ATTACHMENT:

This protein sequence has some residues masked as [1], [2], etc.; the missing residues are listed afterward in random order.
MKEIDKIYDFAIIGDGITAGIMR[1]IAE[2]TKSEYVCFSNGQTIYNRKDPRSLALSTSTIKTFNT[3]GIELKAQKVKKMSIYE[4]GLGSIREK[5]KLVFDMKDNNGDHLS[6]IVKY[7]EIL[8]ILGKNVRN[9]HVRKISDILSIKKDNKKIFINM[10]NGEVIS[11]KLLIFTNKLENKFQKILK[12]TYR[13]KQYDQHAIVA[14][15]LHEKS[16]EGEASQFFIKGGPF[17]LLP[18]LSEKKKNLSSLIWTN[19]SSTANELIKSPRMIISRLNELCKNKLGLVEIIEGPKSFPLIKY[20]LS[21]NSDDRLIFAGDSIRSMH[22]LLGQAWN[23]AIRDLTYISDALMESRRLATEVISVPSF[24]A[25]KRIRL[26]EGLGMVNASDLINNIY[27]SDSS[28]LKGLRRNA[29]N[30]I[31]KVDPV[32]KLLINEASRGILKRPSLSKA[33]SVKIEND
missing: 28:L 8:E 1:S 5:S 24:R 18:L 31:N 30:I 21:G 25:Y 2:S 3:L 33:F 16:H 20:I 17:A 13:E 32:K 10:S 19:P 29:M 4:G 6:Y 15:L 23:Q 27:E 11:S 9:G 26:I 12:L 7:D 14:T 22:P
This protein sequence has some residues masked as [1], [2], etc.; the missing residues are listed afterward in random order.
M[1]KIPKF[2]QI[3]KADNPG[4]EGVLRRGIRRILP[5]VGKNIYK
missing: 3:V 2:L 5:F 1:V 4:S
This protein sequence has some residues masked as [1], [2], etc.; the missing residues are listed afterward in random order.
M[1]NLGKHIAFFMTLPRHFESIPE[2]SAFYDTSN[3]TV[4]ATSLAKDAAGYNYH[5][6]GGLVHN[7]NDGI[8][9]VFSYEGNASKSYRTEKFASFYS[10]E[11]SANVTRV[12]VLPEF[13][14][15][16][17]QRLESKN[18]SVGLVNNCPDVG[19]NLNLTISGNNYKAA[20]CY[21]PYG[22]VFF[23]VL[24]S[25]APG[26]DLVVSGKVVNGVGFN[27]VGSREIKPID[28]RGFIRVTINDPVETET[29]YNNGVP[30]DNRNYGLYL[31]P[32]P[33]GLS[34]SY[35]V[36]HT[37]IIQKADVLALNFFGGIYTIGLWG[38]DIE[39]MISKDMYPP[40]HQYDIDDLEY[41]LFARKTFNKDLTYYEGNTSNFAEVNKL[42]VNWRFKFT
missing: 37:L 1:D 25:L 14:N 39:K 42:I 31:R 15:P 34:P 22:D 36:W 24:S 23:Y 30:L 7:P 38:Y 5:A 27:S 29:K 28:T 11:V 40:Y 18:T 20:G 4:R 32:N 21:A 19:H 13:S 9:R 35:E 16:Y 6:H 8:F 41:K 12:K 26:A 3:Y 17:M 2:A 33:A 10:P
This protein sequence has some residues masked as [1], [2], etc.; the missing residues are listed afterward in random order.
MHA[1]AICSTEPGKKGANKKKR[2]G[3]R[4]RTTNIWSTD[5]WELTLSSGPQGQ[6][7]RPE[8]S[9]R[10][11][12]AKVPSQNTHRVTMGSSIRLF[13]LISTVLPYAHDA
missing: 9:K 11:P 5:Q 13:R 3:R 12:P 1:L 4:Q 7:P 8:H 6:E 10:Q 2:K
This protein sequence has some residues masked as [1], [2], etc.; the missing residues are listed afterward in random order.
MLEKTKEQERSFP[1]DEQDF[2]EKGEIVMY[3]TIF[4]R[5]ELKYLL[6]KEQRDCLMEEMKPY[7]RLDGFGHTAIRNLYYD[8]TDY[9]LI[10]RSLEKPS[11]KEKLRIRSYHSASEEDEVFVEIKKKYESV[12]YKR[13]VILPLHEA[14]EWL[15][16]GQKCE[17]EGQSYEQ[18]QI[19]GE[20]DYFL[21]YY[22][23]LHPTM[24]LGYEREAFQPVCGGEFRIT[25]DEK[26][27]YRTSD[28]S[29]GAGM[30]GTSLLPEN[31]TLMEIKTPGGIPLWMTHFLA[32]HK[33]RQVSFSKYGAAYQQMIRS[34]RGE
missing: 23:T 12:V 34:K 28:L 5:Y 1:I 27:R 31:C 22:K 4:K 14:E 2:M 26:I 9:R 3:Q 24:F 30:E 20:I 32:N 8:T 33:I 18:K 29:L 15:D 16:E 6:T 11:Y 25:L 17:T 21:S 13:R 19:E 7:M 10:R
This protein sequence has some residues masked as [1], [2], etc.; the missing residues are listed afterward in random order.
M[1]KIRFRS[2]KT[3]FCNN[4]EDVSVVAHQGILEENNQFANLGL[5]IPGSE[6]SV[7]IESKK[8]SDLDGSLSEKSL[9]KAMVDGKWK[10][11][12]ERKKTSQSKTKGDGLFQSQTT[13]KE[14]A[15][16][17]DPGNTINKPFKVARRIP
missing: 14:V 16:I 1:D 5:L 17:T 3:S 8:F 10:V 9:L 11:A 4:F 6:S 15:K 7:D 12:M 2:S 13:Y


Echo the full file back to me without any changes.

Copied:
This protein sequence has some residues masked as [1], [2], etc.; the missing residues are listed afterward in random order.
MKEIDKIYDFAIIGDGITAGIMR[1]IAE[2]TKSEYVCFSNGQTIYNRKDPRSLALSTSTIKTFNT[3]GIELKAQKVKKMSIYE[4]GLGSIREK[5]KLVFDMKDNNGDHLS[6]IVKY[7]EIL[8]ILGKNVRN[9]HVRKISDILSIKKDNKKIFINM[10]NGEVIS[11]KLLIFTNKLENKFQKILK[12]TYR[13]KQYDQHAIVA[14][15]LHEKS[16]EGEASQFFIKGGPF[17]LLP[18]LSEKKKNLSSLIWTN[19]SSTANELIKSPRMIISRLNELCKNKLGLVEIIEGPKSFPLIKY[20]LS[21]NSDDRLIFAGDSIRSMH[22]LLGQAWN[23]AIRDLTYISDALMESRRLATEVISVPSF[24]A[25]KRIRL[26]EGLGMVNASDLINNIY[27]SDSS[28]LKGLRRNA[29]N[30]I[31]KVDPV[32]KLLINEASRGILKRPSLSKA[33]SVKIEND
missing: 28:L 8:E 1:S 5:S 24:R 18:L 31:N 30:I 21:G 25:Y 2:S 3:L 33:F 16:H 20:I 17:A 13:E 32:K 10:S 19:P 29:M 4:G 6:Y 15:L 23:Q 27:E 11:S 9:G 26:I 12:L 7:D 14:T 22:P
This protein sequence has some residues masked as [1], [2], etc.; the missing residues are listed afterward in random order.
M[1]KIPKF[2]QI[3]KADNPG[4]EGVLRRGIRRILP[5]VGKNIYK
missing: 3:V 2:L 5:F 1:V 4:S
This protein sequence has some residues masked as [1], [2], etc.; the missing residues are listed afterward in random order.
M[1]NLGKHIAFFMTLPRHFESIPE[2]SAFYDTSN[3]TV[4]ATSLAKDAAGYNYH[5][6]GGLVHN[7]NDGI[8][9]VFSYEGNASKSYRTEKFASFYS[10]E[11]SANVTRV[12]VLPEF[13][14][15][16][17]QRLESKN[18]SVGLVNNCPDVG[19]NLNLTISGNNYKAA[20]CY[21]PYG[22]VFF[23]VL[24]S[25]APG[26]DLVVSGKVVNGVGFN[27]VGSREIKPID[28]RGFIRVTINDPVETET[29]YNNGVP[30]DNRNYGLYL[31]P[32]P[33]GLS[34]SY[35]V[36]HT[37]IIQKADVLALNFFGGIYTIGLWG[38]DIE[39]MISKDMYPP[40]HQYDIDDLEY[41]LFARKTFNKDLTYYEGNTSNFAEVNKL[42]VNWRFKFT
missing: 37:L 1:D 25:L 14:N 39:K 42:I 31:R 15:P 34:P 22:D 36:W 24:S 23:Y 30:L 7:P 38:Y 5:A 27:S 29:K 28:T 11:V 40:Y 18:T 20:G 4:R 32:N 21:A 19:H 13:S 9:R 35:E 16:Y 6:H 8:F 41:K 12:K 26:A 3:Y 17:M 2:A 33:A 10:P
This protein sequence has some residues masked as [1], [2], etc.; the missing residues are listed afterward in random order.
MHA[1]AICSTEPGKKGANKKKR[2]G[3]R[4]RTTNIWSTD[5]WELTLSSGPQGQ[6][7]RPE[8]S[9]R[10][11][12]AKVPSQNTHRVTMGSSIRLF[13]LISTVLPYAHDA
missing: 9:K 11:P 5:Q 13:R 3:R 12:P 1:L 4:Q 7:P 8:H 6:E 10:Q 2:K
This protein sequence has some residues masked as [1], [2], etc.; the missing residues are listed afterward in random order.
MLEKTKEQERSFP[1]DEQDF[2]EKGEIVMY[3]TIF[4]R[5]ELKYLL[6]KEQRDCLMEEMKPY[7]RLDGFGHTAIRNLYYD[8]TDY[9]LI[10]RSLEKPS[11]KEKLRIRSYHSASEEDEVFVEIKKKYESV[12]YKR[13]VILPLHEA[14]EWL[15][16]GQKCE[17]EGQSYEQ[18]QI[19]GE[20]DYFL[21]YY[22][23]LHPTM[24]LGYEREAFQPVCGGEFRIT[25]DEK[26][27]YRTSD[28]S[29]GAGM[30]GTSLLPEN[31]TLMEIKTPGGIPLWMTHFLA[32]HK[33]RQVSFSKYGAAYQQMIRS[34]RGE
missing: 23:T 12:V 34:K 28:L 5:Y 1:I 27:R 31:C 22:K 4:K 14:E 2:M 26:I 9:R 3:Q 24:F 30:E 20:I 32:N 8:T 33:I 18:K 29:L 15:D 16:E 6:T 11:Y 25:L 17:T 21:S 13:R 19:E 7:M 10:R
This protein sequence has some residues masked as [1], [2], etc.; the missing residues are listed afterward in random order.
M[1]KIRFRS[2]KT[3]FCNN[4]EDVSVVAHQGILEENNQFANLGL[5]IPGSE[6]SV[7]IESKK[8]SDLDGSLSEKSL[9]KAMVDGKWK[10][11][12]ERKKTSQSKTKGDGLFQSQTT[13]KE[14]A[15][16][17]DPGNTINKPFKVARRIP
missing: 14:V 16:I 1:D 5:L 17:T 3:S 8:F 10:V 9:L 11:A 4:F 6:S 15:K 7:D 12:M 2:S 13:Y